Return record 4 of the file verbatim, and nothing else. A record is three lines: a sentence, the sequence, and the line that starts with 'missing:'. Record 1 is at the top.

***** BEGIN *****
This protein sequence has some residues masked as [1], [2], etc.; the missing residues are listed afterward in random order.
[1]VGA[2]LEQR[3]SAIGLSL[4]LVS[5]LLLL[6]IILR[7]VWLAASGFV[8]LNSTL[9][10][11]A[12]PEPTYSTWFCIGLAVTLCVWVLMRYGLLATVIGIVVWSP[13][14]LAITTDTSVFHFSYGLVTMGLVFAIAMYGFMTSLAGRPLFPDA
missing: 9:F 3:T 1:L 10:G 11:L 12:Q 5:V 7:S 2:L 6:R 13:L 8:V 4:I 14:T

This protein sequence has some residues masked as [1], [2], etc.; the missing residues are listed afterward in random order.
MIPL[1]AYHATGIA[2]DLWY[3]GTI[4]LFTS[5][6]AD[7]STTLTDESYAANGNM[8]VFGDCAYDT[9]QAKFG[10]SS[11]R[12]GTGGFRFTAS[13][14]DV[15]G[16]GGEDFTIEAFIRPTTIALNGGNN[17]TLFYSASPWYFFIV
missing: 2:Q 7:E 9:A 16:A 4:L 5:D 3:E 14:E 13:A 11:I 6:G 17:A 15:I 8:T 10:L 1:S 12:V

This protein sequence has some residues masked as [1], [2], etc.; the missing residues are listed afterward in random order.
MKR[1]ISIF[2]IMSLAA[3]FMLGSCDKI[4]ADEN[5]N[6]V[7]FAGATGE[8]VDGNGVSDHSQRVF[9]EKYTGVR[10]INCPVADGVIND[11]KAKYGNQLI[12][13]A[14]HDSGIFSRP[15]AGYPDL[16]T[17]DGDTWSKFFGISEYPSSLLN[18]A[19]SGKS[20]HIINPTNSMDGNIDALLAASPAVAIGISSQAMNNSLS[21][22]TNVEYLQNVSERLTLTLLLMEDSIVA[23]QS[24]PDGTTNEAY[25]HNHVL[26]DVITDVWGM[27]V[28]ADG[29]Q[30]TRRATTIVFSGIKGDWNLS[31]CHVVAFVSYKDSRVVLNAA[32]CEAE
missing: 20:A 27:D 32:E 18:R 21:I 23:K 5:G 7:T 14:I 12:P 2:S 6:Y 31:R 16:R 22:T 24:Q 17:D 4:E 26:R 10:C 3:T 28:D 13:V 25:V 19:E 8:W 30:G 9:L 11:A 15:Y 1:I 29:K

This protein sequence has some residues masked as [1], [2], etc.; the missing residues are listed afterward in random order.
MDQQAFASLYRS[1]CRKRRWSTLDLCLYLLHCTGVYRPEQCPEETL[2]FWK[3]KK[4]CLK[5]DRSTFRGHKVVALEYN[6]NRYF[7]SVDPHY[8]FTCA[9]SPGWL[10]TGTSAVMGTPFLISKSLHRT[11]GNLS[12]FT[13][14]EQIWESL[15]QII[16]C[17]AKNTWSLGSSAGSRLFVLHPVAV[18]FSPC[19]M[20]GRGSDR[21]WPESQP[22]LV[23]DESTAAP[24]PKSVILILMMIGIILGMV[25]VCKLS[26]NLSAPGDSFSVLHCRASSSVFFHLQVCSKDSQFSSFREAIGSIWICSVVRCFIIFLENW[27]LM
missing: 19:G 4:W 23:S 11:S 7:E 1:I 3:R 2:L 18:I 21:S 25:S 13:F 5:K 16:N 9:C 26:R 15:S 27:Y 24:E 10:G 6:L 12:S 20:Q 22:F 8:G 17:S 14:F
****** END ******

This protein sequence has some residues masked as [1], [2], etc.; the missing residues are listed afterward in random order.
MDQQAFASLYRS[1]CRKRRWSTLDLCLYLLHCTGVYRPEQCPEETL[2]FWK[3]KK[4]CLK[5]DRSTFRGHKVVALEYN[6]NRYF[7]SVDPHY[8]FTCA[9]SPGWL[10]TGTSAVMGTPFLISKSLHRT[11]GNLS[12]FT[13][14]EQIWESL[15]QII[16]C[17]AKNTWSLGSSAGSRLFVLHPVAV[18]FSPC[19]M[20]GRGSDR[21]WPESQP[22]LV[23]DESTAAP[24]PKSVILILMMIGIILGMV[25]VCKLS[26]NLSAPGDSFSVLHCRASSSVFFHLQVCSKDSQFSSFREAIGSIWICSVVRCFIIFLENW[27]LM
missing: 19:G 4:W 23:S 11:S 7:E 1:I 3:R 2:L 18:I 21:S 25:S 13:F 5:K 16:N 9:C 26:R 15:S 27:Y 24:E 10:G 6:L 12:S 20:Q 22:F 8:G 17:S 14:F